Also FWIW, I've found serissa to be mostly a finicky novelty tree as bonsai. It tends to pout inside and is touchy about moisture and root work. If you're after this image with a sturdier tree, Chinese elm would work for outdoor, ficus would work for indoor (ficus are much hardier inside and overall than serissa--IMO anyway...)

View attachment 237020
I have 2 small 'exposed root' ones I purchased a few months ago. I've read what you just said before, and will also add that they don't like to be moved around either. Definitely a bit of a novelty tree IMO also.
 

Leo in N E Illinois

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@Leo in N E Illinois thanks for the info, i have a bag of Akadama, Pumice & Pine Bark currently, I need to get the serissa into a decent soil as its currently in mucky soil i think. ill see tomorrow. So if i repot with no root cutting i will be ok ?

My other trees are in 50/50 akadama/kyodama mix and love it.

Thanks again
No. There is no point to repotting if you do not do root pruning. You MUST get the bad soil out of the root ball. You should gently tease out the roots until the roots are all loose, meaning the root ball is soft, and free of the muck. You then must prune the broken and any dead roots, and excessively long roots off the root ball. If you don't do this pruning you shouldn't bother to repot. Root pruning is an essential part of repotting. Since repotting is normally done at most every other year, it is important to not waste the opportunity to work with training the root system.
 
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No. There is no point to repotting if you do not do root pruning. You MUST get the bad soil out of the root ball. You should gently tease out the roots until the roots are all loose, meaning the root ball is soft, and free of the muck. You then must prune the broken and any dead roots, and excessively long roots off the root ball. If you don't do this pruning you shouldn't bother to repot. Root pruning is an essential part of repotting. Since repotting is normally done at most every other year, it is important to not waste the opportunity to work with training the root system.
I agree, I may let it settle in for a week then repot. Thank for your advice @Leo in N E Illinois
 

Underdog

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Its already styled for you too. I've not found my two finicky. One is a cutting from the other. They just drop some leaves every three months. Flowers at least 2x in summer.
I'd flatten off the top as you want to at least 3 leaves and ease it into spring full sun.
Mine are also thirsty...
 

Carol 83

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Its already styled for you too. I've not found my two finicky. One is a cutting from the other. They just drop some leaves every three months. Flowers at least 2x in summer.
I'd flatten off the top as you want to at least 3 leaves and ease it into spring full sun.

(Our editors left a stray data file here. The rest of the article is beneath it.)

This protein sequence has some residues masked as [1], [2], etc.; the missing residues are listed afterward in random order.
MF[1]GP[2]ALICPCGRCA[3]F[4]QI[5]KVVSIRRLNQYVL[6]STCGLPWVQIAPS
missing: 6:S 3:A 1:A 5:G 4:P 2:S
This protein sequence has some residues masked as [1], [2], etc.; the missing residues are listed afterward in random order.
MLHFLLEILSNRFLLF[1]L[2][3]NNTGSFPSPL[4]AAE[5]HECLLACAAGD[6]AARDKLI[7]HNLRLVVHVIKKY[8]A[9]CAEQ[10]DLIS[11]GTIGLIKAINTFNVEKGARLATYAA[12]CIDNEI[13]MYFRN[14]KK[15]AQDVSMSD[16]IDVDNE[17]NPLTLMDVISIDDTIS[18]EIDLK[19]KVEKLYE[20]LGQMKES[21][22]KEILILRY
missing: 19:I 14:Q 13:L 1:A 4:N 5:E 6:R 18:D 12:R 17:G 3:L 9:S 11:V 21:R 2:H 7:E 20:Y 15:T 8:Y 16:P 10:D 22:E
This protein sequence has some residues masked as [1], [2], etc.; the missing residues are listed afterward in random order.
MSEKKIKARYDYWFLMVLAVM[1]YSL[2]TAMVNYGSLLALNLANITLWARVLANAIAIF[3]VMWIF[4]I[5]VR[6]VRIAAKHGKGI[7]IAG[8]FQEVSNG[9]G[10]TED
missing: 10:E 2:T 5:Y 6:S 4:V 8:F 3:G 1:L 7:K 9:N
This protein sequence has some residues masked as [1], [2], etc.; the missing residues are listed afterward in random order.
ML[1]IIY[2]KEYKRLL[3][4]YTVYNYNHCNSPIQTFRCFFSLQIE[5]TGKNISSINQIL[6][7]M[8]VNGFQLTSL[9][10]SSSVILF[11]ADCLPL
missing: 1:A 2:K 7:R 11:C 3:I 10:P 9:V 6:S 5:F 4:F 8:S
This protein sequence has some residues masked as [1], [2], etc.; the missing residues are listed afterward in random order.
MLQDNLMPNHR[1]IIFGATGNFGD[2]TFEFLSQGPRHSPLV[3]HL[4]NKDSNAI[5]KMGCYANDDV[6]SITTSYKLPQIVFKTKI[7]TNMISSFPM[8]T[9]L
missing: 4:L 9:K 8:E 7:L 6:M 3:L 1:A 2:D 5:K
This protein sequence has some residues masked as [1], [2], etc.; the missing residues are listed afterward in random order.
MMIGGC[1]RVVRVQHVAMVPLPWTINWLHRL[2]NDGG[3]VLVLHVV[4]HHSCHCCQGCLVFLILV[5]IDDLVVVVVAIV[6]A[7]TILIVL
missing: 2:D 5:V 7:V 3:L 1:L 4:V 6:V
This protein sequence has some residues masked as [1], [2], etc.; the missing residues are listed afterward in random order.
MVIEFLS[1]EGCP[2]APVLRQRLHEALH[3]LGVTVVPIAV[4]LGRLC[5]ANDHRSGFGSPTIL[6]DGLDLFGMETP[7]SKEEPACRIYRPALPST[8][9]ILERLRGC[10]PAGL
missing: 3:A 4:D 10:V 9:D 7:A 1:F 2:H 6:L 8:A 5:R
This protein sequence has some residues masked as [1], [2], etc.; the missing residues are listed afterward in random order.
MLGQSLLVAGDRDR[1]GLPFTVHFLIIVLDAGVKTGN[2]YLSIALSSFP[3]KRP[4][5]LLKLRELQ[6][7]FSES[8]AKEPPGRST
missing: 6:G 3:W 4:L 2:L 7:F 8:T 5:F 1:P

Mine are also thirsty...
How do you overwinter them? That seems to have been my problem here.
 
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Its already styled for you too. I've not found my two finicky. One is a cutting from the other. They just drop some leaves every three months. Flowers at least 2x in summer.
I'd flatten off the top as you want to at least 3 leaves and ease it into spring full sun.
Mine are also thirsty...
Thanks, yes it needs some pruning but can I do that now ? Also I'll need to thin out the branches in the future also.
 

Underdog

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How do you overwinter them? That seems to have been my problem here.
South window, no grow lights.
Thanks, yes it needs some pruning but can I do that now ? Also I'll need to thin out the branches in the future also.
I prune mine year around as needed. 2-3 times this winter. I'd wait to hear from Leo but I wouldn't be afraid to cut back hard and root prune hard at the same time to repot. I've had mine 4 yrs now.
 
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South window, no grow lights.

I prune mine year around as needed. 2-3 times this winter. I'd wait to hear from Leo but I wouldn't be afraid to cut back hard and root prune hard at the same time to repot. I've had mine 4 yrs now.
I think a hard prune is out for this one for now as i have a repot to get it out of this mucky soil first, once its recovered id like to thin out branches and flatten top for sure. thanks
 

coachspinks

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I'll be working on one soon and I will start a thread on it since there is so much interest in serissa. In the mean time, here is some history on it. In the mid 80's I got a serissa from the Monastery in Conyers. My mother, an avid gardener, asked for a couple of cuttings. I gave them to her and she put them in a glass of water. A couple of weeks later they had roots so she put them in potting mix and a pot. The next year they went into the ground. One is now a very large shrub/tree. She keeps it cut back to about 6 feet. It has been outside in the ground in Georgia winters for 30+ years. I dug up the second one two years ago and tossed it into a pot with only Georgia red clay. I intended to repot and trim it last year but I never got around to it. It has had full sun, zero fertilizer and no real care other than watering and it has flowered almost continuously.